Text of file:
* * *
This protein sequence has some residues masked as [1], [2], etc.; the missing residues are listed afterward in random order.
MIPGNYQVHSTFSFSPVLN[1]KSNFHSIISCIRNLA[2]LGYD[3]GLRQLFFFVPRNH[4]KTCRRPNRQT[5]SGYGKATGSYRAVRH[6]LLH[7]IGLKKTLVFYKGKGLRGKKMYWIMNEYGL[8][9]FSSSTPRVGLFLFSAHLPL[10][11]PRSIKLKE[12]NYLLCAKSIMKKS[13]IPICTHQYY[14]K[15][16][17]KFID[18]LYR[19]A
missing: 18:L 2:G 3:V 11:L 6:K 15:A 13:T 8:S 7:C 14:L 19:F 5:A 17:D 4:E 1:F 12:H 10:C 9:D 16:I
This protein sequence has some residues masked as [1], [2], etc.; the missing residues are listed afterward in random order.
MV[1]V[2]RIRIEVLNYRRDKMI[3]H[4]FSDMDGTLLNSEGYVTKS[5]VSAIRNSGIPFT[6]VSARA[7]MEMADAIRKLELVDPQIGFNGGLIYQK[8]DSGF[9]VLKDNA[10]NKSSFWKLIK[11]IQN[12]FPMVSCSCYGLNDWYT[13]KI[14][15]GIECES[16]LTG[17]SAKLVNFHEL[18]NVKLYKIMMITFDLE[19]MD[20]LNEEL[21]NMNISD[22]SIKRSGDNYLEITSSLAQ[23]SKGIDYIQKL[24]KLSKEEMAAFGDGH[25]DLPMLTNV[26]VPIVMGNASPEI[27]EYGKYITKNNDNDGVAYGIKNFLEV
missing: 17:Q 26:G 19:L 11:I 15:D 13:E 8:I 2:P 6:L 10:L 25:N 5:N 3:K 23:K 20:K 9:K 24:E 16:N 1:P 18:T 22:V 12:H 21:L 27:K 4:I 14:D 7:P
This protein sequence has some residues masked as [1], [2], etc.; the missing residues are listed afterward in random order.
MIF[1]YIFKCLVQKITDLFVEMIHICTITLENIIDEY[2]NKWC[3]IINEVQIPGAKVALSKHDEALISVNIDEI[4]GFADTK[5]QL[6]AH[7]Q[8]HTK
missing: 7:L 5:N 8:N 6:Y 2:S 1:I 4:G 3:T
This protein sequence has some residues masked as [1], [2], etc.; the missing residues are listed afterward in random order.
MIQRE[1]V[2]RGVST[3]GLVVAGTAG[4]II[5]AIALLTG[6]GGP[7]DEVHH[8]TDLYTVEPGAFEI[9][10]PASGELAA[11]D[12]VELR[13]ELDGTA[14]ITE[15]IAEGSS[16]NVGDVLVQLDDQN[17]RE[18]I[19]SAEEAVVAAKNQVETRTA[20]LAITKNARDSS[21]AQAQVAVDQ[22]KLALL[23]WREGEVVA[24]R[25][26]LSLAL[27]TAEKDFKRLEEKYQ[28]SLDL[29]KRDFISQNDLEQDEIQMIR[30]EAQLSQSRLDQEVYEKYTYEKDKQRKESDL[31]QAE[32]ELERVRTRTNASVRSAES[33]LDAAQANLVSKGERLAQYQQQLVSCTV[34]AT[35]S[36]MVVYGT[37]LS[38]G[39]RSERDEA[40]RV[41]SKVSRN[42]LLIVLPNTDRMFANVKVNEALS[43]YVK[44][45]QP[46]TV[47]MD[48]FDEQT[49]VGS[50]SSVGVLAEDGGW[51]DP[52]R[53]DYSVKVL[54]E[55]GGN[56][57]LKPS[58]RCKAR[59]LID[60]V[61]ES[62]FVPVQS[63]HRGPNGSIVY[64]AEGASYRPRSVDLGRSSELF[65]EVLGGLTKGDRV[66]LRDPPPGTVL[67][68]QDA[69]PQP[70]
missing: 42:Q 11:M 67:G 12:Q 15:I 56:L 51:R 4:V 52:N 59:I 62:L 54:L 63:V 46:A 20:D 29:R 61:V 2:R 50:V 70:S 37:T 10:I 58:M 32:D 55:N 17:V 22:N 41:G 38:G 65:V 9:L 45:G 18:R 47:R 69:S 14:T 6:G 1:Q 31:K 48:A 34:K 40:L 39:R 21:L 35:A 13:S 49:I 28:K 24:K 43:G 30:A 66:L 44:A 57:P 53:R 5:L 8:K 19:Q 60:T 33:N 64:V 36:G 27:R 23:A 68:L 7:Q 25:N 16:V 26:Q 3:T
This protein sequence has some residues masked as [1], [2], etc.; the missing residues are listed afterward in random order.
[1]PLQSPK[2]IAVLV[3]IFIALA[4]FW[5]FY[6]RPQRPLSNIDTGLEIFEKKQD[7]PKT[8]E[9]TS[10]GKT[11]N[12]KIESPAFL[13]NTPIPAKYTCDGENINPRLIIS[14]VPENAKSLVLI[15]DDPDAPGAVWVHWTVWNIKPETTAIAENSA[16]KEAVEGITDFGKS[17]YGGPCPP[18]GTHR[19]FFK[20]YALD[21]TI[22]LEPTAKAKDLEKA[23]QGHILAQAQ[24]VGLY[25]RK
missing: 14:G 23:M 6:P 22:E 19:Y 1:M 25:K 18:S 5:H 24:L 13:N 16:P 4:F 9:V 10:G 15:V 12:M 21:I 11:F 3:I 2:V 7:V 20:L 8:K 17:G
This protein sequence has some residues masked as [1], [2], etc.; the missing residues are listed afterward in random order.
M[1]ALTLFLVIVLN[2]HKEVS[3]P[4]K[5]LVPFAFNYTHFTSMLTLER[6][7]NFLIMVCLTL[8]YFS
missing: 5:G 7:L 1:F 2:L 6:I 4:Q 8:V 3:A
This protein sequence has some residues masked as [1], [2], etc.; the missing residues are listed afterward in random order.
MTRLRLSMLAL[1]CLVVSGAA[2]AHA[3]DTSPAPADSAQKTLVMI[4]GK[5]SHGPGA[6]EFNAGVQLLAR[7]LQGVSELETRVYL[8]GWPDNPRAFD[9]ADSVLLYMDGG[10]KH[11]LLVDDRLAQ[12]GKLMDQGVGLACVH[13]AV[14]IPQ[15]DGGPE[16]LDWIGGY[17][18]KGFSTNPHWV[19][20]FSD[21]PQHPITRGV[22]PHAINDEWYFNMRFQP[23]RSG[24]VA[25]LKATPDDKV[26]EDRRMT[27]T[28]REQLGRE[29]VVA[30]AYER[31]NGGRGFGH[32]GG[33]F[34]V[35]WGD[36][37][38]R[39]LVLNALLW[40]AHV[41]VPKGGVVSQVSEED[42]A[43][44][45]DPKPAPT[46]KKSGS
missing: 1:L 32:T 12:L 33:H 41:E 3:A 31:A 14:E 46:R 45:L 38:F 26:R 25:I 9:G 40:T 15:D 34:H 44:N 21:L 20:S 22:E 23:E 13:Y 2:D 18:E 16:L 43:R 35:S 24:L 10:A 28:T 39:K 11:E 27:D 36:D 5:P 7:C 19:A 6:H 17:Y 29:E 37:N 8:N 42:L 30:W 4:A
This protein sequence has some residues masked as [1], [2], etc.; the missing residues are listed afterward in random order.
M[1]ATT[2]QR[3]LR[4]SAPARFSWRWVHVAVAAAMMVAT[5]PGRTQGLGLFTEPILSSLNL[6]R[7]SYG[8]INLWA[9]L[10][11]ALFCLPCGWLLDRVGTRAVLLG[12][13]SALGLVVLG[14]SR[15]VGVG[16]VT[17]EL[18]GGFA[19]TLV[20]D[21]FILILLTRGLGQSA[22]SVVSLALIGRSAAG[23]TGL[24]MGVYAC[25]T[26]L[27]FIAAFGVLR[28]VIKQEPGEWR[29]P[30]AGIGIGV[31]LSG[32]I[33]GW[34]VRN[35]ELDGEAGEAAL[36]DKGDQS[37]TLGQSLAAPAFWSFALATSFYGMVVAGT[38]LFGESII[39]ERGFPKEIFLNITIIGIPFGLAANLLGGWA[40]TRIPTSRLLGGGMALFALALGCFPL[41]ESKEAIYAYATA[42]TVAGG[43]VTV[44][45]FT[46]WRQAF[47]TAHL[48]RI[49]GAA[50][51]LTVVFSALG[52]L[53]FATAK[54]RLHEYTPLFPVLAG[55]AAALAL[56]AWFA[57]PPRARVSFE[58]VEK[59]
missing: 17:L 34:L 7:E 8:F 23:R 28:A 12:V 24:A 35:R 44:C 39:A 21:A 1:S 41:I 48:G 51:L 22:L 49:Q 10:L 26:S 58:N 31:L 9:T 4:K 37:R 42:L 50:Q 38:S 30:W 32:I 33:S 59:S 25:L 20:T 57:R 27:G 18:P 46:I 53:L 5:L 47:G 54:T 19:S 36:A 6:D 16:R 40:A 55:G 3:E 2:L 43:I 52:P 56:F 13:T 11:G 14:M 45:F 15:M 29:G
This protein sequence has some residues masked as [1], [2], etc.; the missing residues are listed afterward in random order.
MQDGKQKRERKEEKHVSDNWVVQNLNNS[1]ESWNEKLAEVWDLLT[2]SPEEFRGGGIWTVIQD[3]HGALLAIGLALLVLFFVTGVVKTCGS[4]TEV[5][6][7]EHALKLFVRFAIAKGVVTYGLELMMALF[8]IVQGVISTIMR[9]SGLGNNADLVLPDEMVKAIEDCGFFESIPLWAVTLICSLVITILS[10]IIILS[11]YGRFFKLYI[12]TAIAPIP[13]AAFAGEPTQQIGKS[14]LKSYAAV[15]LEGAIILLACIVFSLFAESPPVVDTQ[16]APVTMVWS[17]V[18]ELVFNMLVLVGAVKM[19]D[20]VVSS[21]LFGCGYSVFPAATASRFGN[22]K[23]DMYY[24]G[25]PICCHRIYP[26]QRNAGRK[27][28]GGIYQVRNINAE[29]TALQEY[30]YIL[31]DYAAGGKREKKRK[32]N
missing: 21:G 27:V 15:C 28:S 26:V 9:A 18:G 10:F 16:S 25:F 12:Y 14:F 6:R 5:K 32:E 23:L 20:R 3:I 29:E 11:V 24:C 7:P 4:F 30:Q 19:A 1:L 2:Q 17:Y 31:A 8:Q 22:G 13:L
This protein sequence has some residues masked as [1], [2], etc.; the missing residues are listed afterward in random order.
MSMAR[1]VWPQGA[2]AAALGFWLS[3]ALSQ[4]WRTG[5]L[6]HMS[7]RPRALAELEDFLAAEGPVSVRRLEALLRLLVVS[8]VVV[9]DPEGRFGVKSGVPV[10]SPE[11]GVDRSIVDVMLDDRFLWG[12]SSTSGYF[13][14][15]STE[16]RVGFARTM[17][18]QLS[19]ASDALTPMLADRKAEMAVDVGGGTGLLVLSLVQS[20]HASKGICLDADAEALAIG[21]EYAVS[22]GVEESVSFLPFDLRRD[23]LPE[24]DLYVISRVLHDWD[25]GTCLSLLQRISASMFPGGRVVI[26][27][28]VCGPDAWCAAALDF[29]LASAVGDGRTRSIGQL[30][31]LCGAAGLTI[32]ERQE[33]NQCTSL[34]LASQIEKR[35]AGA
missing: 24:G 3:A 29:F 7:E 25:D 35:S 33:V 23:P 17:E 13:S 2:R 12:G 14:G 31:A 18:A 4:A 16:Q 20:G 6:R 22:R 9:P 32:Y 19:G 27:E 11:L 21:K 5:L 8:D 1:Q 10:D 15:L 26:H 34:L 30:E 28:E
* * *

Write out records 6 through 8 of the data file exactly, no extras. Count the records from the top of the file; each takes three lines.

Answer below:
This protein sequence has some residues masked as [1], [2], etc.; the missing residues are listed afterward in random order.
M[1]ALTLFLVIVLN[2]HKEVS[3]P[4]K[5]LVPFAFNYTHFTSMLTLER[6][7]NFLIMVCLTL[8]YFS
missing: 5:G 7:L 1:F 2:L 6:I 4:Q 8:V 3:A
This protein sequence has some residues masked as [1], [2], etc.; the missing residues are listed afterward in random order.
MTRLRLSMLAL[1]CLVVSGAA[2]AHA[3]DTSPAPADSAQKTLVMI[4]GK[5]SHGPGA[6]EFNAGVQLLAR[7]LQGVSELETRVYL[8]GWPDNPRAFD[9]ADSVLLYMDGG[10]KH[11]LLVDDRLAQ[12]GKLMDQGVGLACVH[13]AV[14]IPQ[15]DGGPE[16]LDWIGGY[17][18]KGFSTNPHWV[19][20]FSD[21]PQHPITRGV[22]PHAINDEWYFNMRFQP[23]RSG[24]VA[25]LKATPDDKV[26]EDRRMT[27]T[28]REQLGRE[29]VVA[30]AYER[31]NGGRGFGH[32]GG[33]F[34]V[35]WGD[36][37][38]R[39]LVLNALLW[40]AHV[41]VPKGGVVSQVSEED[42]A[43][44][45]DPKPAPT[46]KKSGS
missing: 1:L 32:T 12:L 33:H 41:E 3:A 31:A 14:E 46:R 45:L 38:F 26:R 25:I 9:G 40:T 15:D 34:H 44:N 21:L 20:S 22:E 23:E 13:Y 2:D 18:E 16:L 43:R 35:S 24:L 10:A 28:T 39:K 11:E 27:D 36:D 5:P 7:C 19:A 6:H 17:Y 29:E 37:N 8:N 42:L 30:W 4:A
This protein sequence has some residues masked as [1], [2], etc.; the missing residues are listed afterward in random order.
M[1]ATT[2]QR[3]LR[4]SAPARFSWRWVHVAVAAAMMVAT[5]PGRTQGLGLFTEPILSSLNL[6]R[7]SYG[8]INLWA[9]L[10][11]ALFCLPCGWLLDRVGTRAVLLG[12][13]SALGLVVLG[14]SR[15]VGVG[16]VT[17]EL[18]GGFA[19]TLV[20]D[21]FILILLTRGLGQSA[22]SVVSLALIGRSAAG[23]TGL[24]MGVYAC[25]T[26]L[27]FIAAFGVLR[28]VIKQEPGEWR[29]P[30]AGIGIGV[31]LSG[32]I[33]GW[34]VRN[35]ELDGEAGEAAL[36]DKGDQS[37]TLGQSLAAPAFWSFALATSFYGMVVAGT[38]LFGESII[39]ERGFPKEIFLNITIIGIPFGLAANLLGGWA[40]TRIPTSRLLGGGMALFALALGCFPL[41]ESKEAIYAYATA[42]TVAGG[43]VTV[44][45]FT[46]WRQAF[47]TAHL[48]RI[49]GAA[50][51]LTVVFSALG[52]L[53]FATAK[54]RLHEYTPLFPVLAG[55]AAALAL[56]AWFA[57]PPRARVSFE[58]VEK[59]
missing: 17:L 34:L 7:E 8:F 23:R 28:A 12:V 24:A 35:R 44:C 39:A 21:A 1:S 41:I 48:G 51:L 22:L 49:Q 10:L 26:S 58:N 31:L 9:T 4:K 37:R 42:L 50:Q 38:S 30:W 32:I 33:S 59:S 25:L 20:T 57:R 27:G 18:P 46:I 53:L 5:L 47:G 54:T 19:S 36:A 6:D 16:R 40:A 55:G 3:E 2:L 43:I 52:P 56:F 13:T 11:G 14:M 45:F 15:M 29:G